Before a sale is complete, both the new owner and insurance agent must be recorded in the registry, using the technology we presently have.

    If a person decides to buy a gun, they will need to contact their insurance agent to make sure they can get the insurance. The insurance company will approve them as a responsible gun owner for a designated time period and lists them in the register, but not to a gun. That person also creates their PIN, allowing them to enter the registry as an approved gun owner, once they purchase it. The owner of the gun at a gun show, in a store or in a person’s home checks the customer’s name and insurance prior to completing the sale. They change the names in the register and the sale is complete.

    Manufacturers and dealers will probably buy blanket policies, like the auto industry.

    As soon as the Federal Gun Law is approved; all existing gun owners have 6 months to register their guns with their insurance agent. Any gun owner caught without insurance is punished. If it’s used to commit a crime, a more severe punishment is given and jail sentence will automatically be imposed.

    Insurance companies and the responsible gun owners do all the work as part of doing business. Damages are paid. EVERYONE IS FREE TO PURCHASE ANY WEAPON or INSURANCE THEY WANT. They can also elect to purchase concealed weapon insurance, if they qualify. Owners of guns assume their rightful responsibilities. THIS IS THE FREE MARKET WORKING WITHOUT GOV. REGULATIONS except to regulate against force and fraud.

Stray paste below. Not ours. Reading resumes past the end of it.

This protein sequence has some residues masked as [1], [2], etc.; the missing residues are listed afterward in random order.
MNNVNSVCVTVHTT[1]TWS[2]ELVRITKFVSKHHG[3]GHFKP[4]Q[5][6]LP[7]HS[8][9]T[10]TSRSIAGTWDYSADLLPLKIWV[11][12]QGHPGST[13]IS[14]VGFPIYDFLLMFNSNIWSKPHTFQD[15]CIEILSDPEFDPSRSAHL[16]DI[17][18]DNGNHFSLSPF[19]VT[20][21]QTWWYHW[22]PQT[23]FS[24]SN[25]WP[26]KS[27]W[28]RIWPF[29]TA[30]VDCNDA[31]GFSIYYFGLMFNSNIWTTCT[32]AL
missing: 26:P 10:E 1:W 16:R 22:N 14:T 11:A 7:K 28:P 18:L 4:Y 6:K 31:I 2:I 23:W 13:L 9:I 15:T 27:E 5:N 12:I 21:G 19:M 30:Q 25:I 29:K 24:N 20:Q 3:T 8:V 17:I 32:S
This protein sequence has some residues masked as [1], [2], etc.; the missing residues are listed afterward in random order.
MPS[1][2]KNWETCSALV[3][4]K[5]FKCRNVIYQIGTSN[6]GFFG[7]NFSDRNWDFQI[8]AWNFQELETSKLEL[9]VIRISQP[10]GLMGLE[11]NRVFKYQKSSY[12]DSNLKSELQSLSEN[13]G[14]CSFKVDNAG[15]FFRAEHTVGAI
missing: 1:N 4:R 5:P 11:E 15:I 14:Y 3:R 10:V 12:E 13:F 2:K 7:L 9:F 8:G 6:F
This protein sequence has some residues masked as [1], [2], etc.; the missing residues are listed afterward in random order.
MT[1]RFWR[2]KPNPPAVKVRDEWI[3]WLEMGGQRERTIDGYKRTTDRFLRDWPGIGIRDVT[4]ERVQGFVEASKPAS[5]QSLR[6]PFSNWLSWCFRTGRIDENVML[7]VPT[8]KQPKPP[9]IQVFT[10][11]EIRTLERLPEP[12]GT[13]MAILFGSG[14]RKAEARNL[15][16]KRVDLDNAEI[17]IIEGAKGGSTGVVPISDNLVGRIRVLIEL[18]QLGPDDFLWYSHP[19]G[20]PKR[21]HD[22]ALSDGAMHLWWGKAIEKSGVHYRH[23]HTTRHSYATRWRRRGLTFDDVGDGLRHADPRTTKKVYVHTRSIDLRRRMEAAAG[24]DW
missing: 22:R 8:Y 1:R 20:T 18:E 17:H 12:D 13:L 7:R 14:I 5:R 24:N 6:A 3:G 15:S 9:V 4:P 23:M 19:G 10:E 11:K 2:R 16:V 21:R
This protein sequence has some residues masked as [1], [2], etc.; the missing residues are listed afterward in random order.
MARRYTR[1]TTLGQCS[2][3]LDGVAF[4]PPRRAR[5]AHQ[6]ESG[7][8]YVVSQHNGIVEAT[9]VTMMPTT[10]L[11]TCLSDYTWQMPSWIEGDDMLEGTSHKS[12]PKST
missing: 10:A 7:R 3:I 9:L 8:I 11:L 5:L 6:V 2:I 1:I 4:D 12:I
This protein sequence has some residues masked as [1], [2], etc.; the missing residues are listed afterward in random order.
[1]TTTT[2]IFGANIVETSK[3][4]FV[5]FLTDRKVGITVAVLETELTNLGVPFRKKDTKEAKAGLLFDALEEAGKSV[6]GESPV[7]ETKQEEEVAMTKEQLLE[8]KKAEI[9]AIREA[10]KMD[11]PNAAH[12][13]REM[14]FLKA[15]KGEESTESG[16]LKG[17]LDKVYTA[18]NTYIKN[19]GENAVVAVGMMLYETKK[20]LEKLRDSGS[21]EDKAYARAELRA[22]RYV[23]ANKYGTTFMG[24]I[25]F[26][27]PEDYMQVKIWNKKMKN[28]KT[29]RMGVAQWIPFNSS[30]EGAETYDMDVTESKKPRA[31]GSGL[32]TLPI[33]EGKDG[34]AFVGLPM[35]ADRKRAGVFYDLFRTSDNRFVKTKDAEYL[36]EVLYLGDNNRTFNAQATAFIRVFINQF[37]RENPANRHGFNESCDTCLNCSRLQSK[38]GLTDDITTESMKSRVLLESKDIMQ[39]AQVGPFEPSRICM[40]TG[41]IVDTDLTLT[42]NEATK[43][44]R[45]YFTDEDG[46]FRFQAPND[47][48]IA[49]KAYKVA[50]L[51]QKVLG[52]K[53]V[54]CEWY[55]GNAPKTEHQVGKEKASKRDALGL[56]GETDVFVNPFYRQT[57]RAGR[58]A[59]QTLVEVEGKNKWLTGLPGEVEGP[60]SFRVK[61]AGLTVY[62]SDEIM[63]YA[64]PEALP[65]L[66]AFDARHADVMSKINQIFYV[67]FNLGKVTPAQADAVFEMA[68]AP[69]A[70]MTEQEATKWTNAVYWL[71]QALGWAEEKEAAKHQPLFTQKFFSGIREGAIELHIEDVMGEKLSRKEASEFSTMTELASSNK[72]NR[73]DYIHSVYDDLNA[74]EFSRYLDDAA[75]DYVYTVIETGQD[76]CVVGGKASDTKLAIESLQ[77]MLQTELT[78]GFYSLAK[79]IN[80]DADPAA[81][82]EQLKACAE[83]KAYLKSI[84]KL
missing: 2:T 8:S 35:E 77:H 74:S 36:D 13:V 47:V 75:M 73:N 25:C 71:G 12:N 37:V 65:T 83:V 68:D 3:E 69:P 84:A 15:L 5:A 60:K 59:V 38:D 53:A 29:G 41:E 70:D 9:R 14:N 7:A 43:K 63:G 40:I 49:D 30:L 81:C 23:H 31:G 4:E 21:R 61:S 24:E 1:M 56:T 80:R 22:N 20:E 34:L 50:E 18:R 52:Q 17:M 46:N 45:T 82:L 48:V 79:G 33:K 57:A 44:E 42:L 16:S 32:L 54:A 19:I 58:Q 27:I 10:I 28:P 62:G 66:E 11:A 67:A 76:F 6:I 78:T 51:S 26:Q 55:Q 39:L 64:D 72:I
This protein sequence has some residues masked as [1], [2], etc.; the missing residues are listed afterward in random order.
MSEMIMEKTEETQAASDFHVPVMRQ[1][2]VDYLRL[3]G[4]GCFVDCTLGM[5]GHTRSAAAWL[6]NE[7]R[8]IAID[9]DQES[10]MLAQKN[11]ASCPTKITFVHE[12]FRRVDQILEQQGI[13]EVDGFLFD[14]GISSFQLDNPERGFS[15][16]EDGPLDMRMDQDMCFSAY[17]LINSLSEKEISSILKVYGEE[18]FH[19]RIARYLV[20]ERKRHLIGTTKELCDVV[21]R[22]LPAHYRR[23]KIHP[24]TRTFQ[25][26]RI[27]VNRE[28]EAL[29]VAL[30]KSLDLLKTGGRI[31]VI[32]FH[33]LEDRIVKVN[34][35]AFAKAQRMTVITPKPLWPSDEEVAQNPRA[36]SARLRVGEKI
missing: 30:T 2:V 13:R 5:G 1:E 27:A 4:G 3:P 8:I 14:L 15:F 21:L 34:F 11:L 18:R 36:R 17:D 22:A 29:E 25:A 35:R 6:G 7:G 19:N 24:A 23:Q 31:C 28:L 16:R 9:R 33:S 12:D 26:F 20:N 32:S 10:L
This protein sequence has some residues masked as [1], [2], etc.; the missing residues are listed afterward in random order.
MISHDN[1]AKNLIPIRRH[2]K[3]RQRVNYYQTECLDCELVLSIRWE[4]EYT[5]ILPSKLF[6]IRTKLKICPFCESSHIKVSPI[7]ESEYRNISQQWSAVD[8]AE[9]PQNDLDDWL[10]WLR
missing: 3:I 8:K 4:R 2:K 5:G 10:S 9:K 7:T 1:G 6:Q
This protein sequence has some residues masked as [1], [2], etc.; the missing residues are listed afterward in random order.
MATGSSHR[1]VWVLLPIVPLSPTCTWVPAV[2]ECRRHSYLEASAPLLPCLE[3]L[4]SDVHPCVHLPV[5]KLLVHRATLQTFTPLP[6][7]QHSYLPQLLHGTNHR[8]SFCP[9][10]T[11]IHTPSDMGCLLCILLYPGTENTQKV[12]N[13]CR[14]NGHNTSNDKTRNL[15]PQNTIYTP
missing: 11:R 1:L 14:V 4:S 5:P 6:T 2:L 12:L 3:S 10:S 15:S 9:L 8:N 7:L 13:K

Big Government is not invading our privacy. It’s protecting us all with its regulation and our 2nd Amendment is safe. All states are bound to these terms because of Interstate Commerce.
    Police records can establish a criminal DO NOT SELL Gun Register, controlled by law enforcement. People with a gun Registry PIN will have access to this file. Another Register will have people with medical issues and a physician and family member place a person on it to protect themselves and others. If another doctor removes that person’s name, they assume the responsibility for the patient’s actions. Anyone on these lists will be barred from owning a gun until their names are removed by a physician that assumes the responsibility.